Mr. Philippe Coles
Haiti, in the Caribbean, is not a place not frequently mentioned among shipping people so, first and foremost, can you tell our readers a bit about Haiti? About the ports available for trade and, in particular, a bit about Port Au Prince as a shipping hub? What kind of regular liner calls do you have in Port Au Prince? How about break bulk ships? What can you tell our readers about Caribbean Port Services?
Haiti is one of the three largest countries in the Caribbean, with over ten million inhabitants. It’s bordered by the Dominican Republic with as many inhabitants and both countries form the island of Hispaniola. Haiti’s known for its rich culture (music, art, handcrafts, food, etc.) and its very mountainous terrain and beautiful wild beaches.
Trade is, of course, very important to Haiti as imports represent about eighty percent of all goods sold in the country. There are two main ports in Haiti, the
biggest one is the Port International de Port-au-Prince, which is composed of several terminals (two container terminals, two bulk terminals, two cement
terminals and two liquid terminals for oil storage).
The main container terminal is Caribbean Port Services (CPS) and is privately owned and operated. CPS is a merger of three container terminals that was finalized in 2016. CPS is located in the public port of the Port-au-Prince complex and handles about eighty percent of all container cargo coming into Port-au-Prince. CPS handled about 180,000 TEUs last year and has a capacity of over 300,000 TEUs.
CPS is in phase one of its long term plan, which is the implementation of a state of the art container terminal. This phase will be finished by 2019. The pier is a state-owned and 410m pier with 11.5m draft. CPS operates on 50ha of container storage area. 2019 will mark the completion of phase one with the paving of 12ha. CPS operates four KoneCranes mobile harbor cranes and a fleet of twenty stackers/top ladders and thirty mules. CPS wants to put Haiti on the map when it comes to port infrastructure, efficiency and competitiveness.
Can you handle heavy-lifts and project cargoes in Port Au Prince? Do you have floating or shore crane capabilities?
CPS can handle heavy-lifts and project cargoes. We have shore cranes and crawler cranes on barges for special cargoes.
Can cargo destined for the Dominican Republic be transited in Port Au Prince?
Who are Haiti’s major trading partners? Is China active in your country?
Haiti’s main trading parties are the USA and East Asia. China is not active on a political level but Haiti imports a lot from China.
Tell our readers about some of the major challenges you face logistics-wise in Haiti and can you possibly provide us with a few examples of projects you have handled or ships of which you have taken care?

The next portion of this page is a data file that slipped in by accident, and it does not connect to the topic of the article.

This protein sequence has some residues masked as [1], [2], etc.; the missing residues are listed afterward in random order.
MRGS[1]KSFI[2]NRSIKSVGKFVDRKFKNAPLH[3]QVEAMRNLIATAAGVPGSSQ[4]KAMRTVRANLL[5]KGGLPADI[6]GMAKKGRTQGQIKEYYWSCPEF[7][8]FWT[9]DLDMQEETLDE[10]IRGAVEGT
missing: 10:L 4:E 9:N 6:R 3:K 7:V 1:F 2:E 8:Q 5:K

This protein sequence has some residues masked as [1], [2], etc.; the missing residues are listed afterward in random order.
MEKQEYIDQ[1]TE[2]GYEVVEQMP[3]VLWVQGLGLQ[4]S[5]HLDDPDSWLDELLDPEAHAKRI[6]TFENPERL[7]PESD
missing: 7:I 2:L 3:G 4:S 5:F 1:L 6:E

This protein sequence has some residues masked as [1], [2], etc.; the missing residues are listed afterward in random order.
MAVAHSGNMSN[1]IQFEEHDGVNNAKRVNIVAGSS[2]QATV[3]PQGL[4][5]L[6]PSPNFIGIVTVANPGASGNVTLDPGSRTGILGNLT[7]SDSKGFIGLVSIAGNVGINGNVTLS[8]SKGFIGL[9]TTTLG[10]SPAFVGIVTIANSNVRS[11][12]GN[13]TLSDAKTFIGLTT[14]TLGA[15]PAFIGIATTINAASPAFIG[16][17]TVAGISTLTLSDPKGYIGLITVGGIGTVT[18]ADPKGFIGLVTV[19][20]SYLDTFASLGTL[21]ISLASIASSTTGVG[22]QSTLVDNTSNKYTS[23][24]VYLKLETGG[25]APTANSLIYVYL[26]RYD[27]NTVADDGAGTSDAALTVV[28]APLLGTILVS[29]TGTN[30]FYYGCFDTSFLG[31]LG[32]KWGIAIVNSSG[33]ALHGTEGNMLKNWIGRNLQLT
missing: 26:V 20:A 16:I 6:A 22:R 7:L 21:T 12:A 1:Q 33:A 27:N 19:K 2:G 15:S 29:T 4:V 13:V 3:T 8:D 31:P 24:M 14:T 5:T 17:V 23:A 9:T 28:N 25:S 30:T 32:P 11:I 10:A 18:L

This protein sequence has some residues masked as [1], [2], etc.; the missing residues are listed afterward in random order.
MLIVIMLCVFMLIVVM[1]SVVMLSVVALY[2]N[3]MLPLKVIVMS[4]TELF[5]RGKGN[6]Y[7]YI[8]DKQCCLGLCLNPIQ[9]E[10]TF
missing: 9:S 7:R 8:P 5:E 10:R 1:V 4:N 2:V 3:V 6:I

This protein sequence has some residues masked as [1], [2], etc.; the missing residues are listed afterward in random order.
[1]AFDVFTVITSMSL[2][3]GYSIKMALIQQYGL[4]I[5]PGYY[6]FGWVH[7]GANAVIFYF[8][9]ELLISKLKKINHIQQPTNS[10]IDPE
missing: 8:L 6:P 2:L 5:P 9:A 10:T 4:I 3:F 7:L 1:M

We have handled turbines for the Peligre power station, tanks for a large beverage company, OOGs of all types, very large equipment, etc. Unloading is often the easy part, but taking the cargoes to their final destination is sometimes a challenge due to the mountainous terrain. Still, nothing that can’t be handled. With the proper equipment, hydraulic lowboys and an experienced driver, we can make sure all cargoes are delivered anywhere in the country.
What is your nationality Philippe? how many years have you worked in Haiti and what made you choose a career in shipping and logistics?
I am Haitian, but I am mixed because my mother is french. I was born and raised in Haiti and have worked in shipping since 1999 because my family businesses needed more integration with and control over the shipping logistics for imported goods to our garment factories. One thing led to another and soon I owned and operated a container yard which handled cargoes for Mediterranean Shipping Co. (MSC) and Seaboard Marine.
Would Haiti be a good place to visit as a tourist? Can you nominate a few spots that are worth visiting? What languages are spoken there?
Haiti has had bad press for a long time and this has scared tourists away, but it is a beautiful place with a unique culture. Haiti should be visited but such visits
require good planning. As for where, Cap Haitien in the north of the country, Jacmel in the south east, Ile à Vache a jewel in the south west etc. I could go on
and on. French and Creole are widely spoken. English is the third most spoken language in hotels and tourist sites, but not really among the population.
How can people get in touch with you for a quote or further information?
The finance department handles all quotes. Carline Altiné, the CFO, can be contacted directly at firstname.lastname@example.org.